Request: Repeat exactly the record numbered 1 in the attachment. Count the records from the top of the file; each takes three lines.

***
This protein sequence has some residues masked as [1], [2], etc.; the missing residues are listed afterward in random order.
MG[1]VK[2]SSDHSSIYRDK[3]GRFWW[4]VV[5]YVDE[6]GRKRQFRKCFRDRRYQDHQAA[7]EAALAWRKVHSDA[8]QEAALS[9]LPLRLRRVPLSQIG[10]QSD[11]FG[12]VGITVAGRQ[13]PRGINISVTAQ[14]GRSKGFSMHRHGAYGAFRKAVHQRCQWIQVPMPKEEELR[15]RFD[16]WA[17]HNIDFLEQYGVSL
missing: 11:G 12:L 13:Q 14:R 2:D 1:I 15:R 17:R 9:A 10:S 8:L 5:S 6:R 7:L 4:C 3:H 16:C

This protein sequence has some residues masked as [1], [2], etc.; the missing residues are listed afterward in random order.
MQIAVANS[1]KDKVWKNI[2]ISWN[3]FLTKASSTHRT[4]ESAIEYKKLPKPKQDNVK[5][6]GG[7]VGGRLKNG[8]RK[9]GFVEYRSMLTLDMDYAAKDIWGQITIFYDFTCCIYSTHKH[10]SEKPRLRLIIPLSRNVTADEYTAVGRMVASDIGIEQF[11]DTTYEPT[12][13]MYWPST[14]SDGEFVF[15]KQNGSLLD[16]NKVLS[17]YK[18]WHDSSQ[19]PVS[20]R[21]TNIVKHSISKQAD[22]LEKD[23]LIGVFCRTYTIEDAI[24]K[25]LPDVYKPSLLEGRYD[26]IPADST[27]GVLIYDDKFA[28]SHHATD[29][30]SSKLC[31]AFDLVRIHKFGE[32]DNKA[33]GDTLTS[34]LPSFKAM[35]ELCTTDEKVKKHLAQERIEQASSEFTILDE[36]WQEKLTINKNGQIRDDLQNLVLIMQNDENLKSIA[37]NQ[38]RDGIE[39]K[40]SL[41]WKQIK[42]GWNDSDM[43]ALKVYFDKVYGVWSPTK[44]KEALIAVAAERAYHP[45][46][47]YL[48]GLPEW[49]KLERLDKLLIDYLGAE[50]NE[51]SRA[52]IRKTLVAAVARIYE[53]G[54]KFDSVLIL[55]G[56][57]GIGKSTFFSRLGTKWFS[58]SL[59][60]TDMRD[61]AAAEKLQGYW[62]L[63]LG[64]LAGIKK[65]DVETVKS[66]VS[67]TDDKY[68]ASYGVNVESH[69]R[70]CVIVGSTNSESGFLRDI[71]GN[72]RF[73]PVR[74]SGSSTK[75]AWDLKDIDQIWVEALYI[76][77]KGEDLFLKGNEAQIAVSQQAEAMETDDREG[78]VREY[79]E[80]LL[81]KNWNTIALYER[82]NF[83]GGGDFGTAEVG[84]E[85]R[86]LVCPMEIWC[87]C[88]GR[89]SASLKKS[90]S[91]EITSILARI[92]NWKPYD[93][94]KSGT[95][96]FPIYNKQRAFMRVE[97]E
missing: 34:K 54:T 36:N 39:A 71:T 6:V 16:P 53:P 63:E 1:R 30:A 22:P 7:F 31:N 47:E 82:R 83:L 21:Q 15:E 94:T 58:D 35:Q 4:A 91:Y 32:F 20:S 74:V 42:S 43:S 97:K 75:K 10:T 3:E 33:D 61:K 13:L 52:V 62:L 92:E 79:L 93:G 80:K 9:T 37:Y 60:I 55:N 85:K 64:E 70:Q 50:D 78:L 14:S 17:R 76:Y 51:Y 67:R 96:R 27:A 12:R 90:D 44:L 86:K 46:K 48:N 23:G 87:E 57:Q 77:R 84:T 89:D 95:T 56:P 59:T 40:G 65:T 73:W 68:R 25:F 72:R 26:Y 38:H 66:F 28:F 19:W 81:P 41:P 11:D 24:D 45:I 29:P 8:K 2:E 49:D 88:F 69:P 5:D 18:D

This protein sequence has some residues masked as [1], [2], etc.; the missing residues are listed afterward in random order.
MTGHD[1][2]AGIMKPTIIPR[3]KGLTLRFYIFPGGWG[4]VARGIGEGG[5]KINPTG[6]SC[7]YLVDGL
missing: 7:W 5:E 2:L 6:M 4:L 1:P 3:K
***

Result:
This protein sequence has some residues masked as [1], [2], etc.; the missing residues are listed afterward in random order.
MG[1]VK[2]SSDHSSIYRDK[3]GRFWW[4]VV[5]YVDE[6]GRKRQFRKCFRDRRYQDHQAA[7]EAALAWRKVHSDA[8]QEAALS[9]LPLRLRRVPLSQIG[10]QSD[11]FG[12]VGITVAGRQ[13]PRGINISVTAQ[14]GRSKGFSMHRHGAYGAFRKAVHQRCQWIQVPMPKEEELR[15]RFD[16]WA[17]HNIDFLEQYGVSL
missing: 11:G 12:L 13:Q 14:R 2:D 1:I 15:R 17:R 9:A 10:S 8:L 5:S 6:R 7:L 4:C 3:H 16:C